KINSHASA, Sep 25 (Reuters) Clashes broke out between Congo's army and fighters loyal to renegade General Laurent Nkunda today, threatening to shatter a fragile three-week ceasefire in the troubled east, UN and army officials said.
In the worst fighting since an informal truce in early September, the army said rebels assaulted government-held positions before dawn in the towns of Karuba, Ngungu and Mweso in volatile, racially mixed North Kivu province on Congo's eastern border with Rwanda.
''They attacked then withdrew. We are maintaining our defensive positions. We have no intention of carrying out military operations against them for now,'' the army's top commander in North Kivu, General Vainqueur Mayala, told Reuters.
Nkunda launched a rebellion in 2004 claiming to be protecting Congo's Tutsi minority.
He accuses President Joseph Kabila of backing Hutu rebels in the Democratic Forces for the Liberation of Rwanda (FDLR) who have been based in Congo since participating in Rwanda's 1994 genocide in which some 800,000 Tutsis and moderate Hutus were massacred.
Rene Abandi, a spokesman for Nkunda's National Congress for the Defence of the People (CNDP), accused President Joseph Kabila's forces of firing first today.
''The army started this war. We were attacked by the president of the republic. He thinks that since he was elected he can impose war. We still want to negotiate,'' he said.
However, Congo's UN peacekeeping mission (MONUC) supported the army's assertion that they had been attacked.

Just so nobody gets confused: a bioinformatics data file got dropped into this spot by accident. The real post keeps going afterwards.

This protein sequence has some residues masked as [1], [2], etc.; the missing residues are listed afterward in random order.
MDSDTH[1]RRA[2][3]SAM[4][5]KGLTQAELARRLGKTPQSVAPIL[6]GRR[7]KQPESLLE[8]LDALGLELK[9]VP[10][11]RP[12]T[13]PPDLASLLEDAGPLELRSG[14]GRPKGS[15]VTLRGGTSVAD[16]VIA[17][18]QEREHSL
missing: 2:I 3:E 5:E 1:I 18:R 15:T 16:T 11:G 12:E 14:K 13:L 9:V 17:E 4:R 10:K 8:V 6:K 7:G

''Nkunda is waging a huge campaign in the media that he is being attacked by the FDLR with the Congolese army,'' Sylvie Van Den Wildenberg, MONUC spokesperson in North Kivu, told Reuters.
''We have absolutely no proof of that. It seems more likely that he is attacking.'' Government soldiers battled Nkunda's fighters for nearly two weeks in late August and early September.
MONUC brokered a ceasefire in the town of Sake just 20 km west of provincial capital, Goma, on September 6.
Apart from a few isolated incidents in the days following the deal, both sides had respected the informal truce for nearly three weeks.
UN officials played down the importance of the fresh fighting.
''This is not the first time, and it will probably not be the last. But everything is being done to contain these sporadic clashes,'' Van Den Wildenberg said.
An estimated 300,000 people have fled fighting in North Kivu since the beginning of the year, according to the UN humanitarian coordination agency.
Reuters KK VP0135